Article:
Tag Archives: heroes

Supernatural (2005 – current)

Two brothers wage a war on evil, fuelled by their loved ones taken from them prematurely and the legacy left to them by their father.

Wow. So dramatic? Already? On the one hand, that really is Supernatural in a nutshell. It is an ultimate battle against demons, wraiths, succubi, ghosts and, yes, the occasional vampire. It is what I like to call “conflict with a capital K (for Killing)”. It is pure drama.

With all those other-worldly baddies, though, it’s also a perfect opportunity for some nail-biting, pillow-clutching horror. Very rarely have we had a chance to see good horror on television. There have been attempts but, really, since the early demise of American Gothic in 1996, nothing has come close.

So we’ve got the drama and we’ve got the scares. There’s a rule of three in storytelling and the third thing here is comedy. The comedy is mild, wry and sometimes relies on knowledge of the characters and their history. That’s not a bad thing. Instead of the comedy being a draw card to the series, it’s more like a prize for long-term viewers.

There is so much to love in Supernatural, it’s hard to imagine why it’s not one of the more popular shows on TV. While it’s a great show to watch, it’s possibly a hard show to sell. It doesn’t have the novelty factor of something like Buffy the Vampire Slayer and Channel 7 kept spinning that around the schedule until it found a home amongst the insomniac university students who kept it alive in a late-night slot.

1970s and 80s heavy-metal ballads, muscle cars, leather jackets and scowling faces on the backdrop of the American mid-west does not really make for appealing teaser production from an Australian point of view. It’s not about police and it’s not about lawyers or set in a hospital. In fact, on a surface level it’s not about anything that a new audience can identify with.

What it is about, though, is good old-fashioned horror, action and thrills. It’s a comic book on the screen. Heroes save people in peril and sometimes get into peril themselves. In that sense it’s predictable. But so what? Every now and then we need a little escapism. We need adventure and we need good guys kicking bad guys’ arses. Supernatural gives us that but with a style and sense of Americana unlike anything we’ve seen.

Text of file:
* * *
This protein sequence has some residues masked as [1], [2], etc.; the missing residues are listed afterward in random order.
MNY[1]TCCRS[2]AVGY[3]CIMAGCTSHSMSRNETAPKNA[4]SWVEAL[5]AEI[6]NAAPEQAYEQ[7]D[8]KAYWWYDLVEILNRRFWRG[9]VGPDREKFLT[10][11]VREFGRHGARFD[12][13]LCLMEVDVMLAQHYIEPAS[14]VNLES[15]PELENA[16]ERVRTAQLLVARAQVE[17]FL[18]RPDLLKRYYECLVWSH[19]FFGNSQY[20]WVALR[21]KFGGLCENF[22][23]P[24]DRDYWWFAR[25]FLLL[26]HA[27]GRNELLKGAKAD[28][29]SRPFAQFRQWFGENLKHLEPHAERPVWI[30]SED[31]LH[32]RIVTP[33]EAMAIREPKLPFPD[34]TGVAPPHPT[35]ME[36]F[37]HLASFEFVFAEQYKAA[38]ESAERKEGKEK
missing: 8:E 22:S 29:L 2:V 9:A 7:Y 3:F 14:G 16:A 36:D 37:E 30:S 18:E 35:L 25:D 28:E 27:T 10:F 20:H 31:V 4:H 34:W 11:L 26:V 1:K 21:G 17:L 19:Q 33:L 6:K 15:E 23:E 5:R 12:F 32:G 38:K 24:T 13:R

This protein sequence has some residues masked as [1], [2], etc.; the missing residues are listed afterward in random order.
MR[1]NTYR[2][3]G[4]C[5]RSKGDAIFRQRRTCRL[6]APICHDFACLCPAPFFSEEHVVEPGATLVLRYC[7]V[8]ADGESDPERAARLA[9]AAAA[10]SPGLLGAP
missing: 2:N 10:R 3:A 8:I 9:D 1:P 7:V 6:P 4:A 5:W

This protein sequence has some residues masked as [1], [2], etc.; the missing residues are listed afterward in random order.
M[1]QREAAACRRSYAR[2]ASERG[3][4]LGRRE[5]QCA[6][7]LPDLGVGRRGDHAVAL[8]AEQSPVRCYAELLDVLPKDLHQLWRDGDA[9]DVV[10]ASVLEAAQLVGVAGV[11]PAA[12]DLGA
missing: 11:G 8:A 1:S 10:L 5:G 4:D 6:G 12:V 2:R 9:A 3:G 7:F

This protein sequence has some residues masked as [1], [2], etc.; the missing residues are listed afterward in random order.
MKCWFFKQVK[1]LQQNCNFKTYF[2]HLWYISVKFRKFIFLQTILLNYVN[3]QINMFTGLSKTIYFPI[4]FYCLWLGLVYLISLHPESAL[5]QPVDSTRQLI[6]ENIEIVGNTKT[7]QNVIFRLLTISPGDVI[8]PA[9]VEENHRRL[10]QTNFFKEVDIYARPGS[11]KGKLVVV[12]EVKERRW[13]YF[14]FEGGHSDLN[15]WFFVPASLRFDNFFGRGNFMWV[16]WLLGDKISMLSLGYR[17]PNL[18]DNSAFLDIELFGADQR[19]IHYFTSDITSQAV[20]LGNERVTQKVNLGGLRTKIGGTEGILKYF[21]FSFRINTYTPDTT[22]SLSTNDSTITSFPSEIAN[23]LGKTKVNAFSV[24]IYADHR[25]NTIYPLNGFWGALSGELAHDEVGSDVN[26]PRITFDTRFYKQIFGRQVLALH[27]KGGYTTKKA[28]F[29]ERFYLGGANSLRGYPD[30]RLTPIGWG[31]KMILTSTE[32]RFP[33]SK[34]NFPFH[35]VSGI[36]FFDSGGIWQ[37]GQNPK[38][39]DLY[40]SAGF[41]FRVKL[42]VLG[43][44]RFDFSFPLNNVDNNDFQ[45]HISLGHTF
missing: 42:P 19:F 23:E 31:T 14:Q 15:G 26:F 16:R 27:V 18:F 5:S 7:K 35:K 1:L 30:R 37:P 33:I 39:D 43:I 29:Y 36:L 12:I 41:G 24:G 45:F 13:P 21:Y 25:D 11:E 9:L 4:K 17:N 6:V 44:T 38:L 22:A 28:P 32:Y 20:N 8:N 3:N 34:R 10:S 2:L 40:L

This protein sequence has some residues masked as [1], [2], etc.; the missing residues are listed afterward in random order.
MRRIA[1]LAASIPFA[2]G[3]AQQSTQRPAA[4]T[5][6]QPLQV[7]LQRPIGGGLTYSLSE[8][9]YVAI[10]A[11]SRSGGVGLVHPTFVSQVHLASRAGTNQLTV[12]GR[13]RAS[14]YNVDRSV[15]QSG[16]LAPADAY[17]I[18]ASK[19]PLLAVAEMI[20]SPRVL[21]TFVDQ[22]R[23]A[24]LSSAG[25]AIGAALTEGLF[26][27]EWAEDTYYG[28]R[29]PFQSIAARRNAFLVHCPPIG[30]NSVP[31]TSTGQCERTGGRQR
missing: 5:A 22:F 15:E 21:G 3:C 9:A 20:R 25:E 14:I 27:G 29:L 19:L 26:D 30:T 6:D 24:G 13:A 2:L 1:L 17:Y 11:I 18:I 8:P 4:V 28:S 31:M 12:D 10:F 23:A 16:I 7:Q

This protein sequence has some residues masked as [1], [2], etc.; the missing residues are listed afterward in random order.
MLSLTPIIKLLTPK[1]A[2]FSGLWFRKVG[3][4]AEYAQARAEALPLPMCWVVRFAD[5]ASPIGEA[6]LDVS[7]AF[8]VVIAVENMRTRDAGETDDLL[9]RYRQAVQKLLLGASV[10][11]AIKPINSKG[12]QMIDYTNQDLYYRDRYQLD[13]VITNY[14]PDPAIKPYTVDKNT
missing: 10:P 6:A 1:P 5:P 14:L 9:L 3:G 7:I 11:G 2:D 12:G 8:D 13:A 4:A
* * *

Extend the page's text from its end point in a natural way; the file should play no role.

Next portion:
Supernatural started the year after Lost and the year before Heroes. It really should appeal to audiences of both and especially those who loved the former but found the latter lacking in any substance. Unlike Heroes, it tells a big story by focusing on a small portion of it. It builds suspense rather than forcing mystery and disseminates information as required rather than creating artificial and soulless reveals.

Mostly, though, it’s fun and intelligent entertainment. Supernatural is exactly the kind of escapism we should be inviting into our homes.

Supernatural Season 4, is available on DVD. You can find all your entertainment needs: DVDs, Blu Ray and gaming consoles, including Playstation games, at Sanity Entertainment. —Sponsoring Boxcutters

Conspiracy theories in television

Last week Oliver Stone announced his latest project. It’s a ten-part documentary series called the Secret History of America.

Stone is the king of creative conspiracy theorists. This series is apparently going to include newly discovered facts from the Kennedy administration and the Vietnam War amongst other things.

So I think it’s important to note how television has shaped the landscape of conspiracy theories.

Of course we can spend hours talking about the X-Files and its Lone Gunmen characters who subsequently had their own spin-off series that didn’t last very long. We could subsequently disappear up our own arses trying to work out why it didn’t last very long and who gave the order to pull it from air.

We can talk about the first moon landing being the first televised event to be derided as a hoax by conspiracy theorists who believe that the whole thing was shot on a soundstage in Burbank.

We can talk about programmes like 24, Prison Break, Heroes and even my beloved Lost, that base their entire story-lines around international conspiracy theories.

But we won’t, and I think you know why.

Conspiracy theories are a simple way to create intrigue in a series. They give the audience a chance to be part of the story-telling. Every reveal escalates the conspiracy up some chain of command that feeds on our fears of lack of freedom. They raise a question of the control we have over our own lives but, more importantly, how much trust do we put in the medium that is giving us information.

While these shows impel us to question everything that we see on television, they also serve as a warning. When we see the protagonist who has been following a conspiracy-chain for several episodes or several seasons, they always end up as loners, obsessed with finding the truth, often wearing the same clothes day after day.

So do these shows want us to actually know the truth or are they trying to stop us from finding the truth? And who’s in charge of trying to keep us confused like this?

Would you believe me if I told you it was an international federation of school teachers? I’m not crazy. This is the truth, people. They control the information. We are all their puppets.

Or maybe not.

This first appeared as an audible segment on John Richards’s excellent Outland Institute radio programme.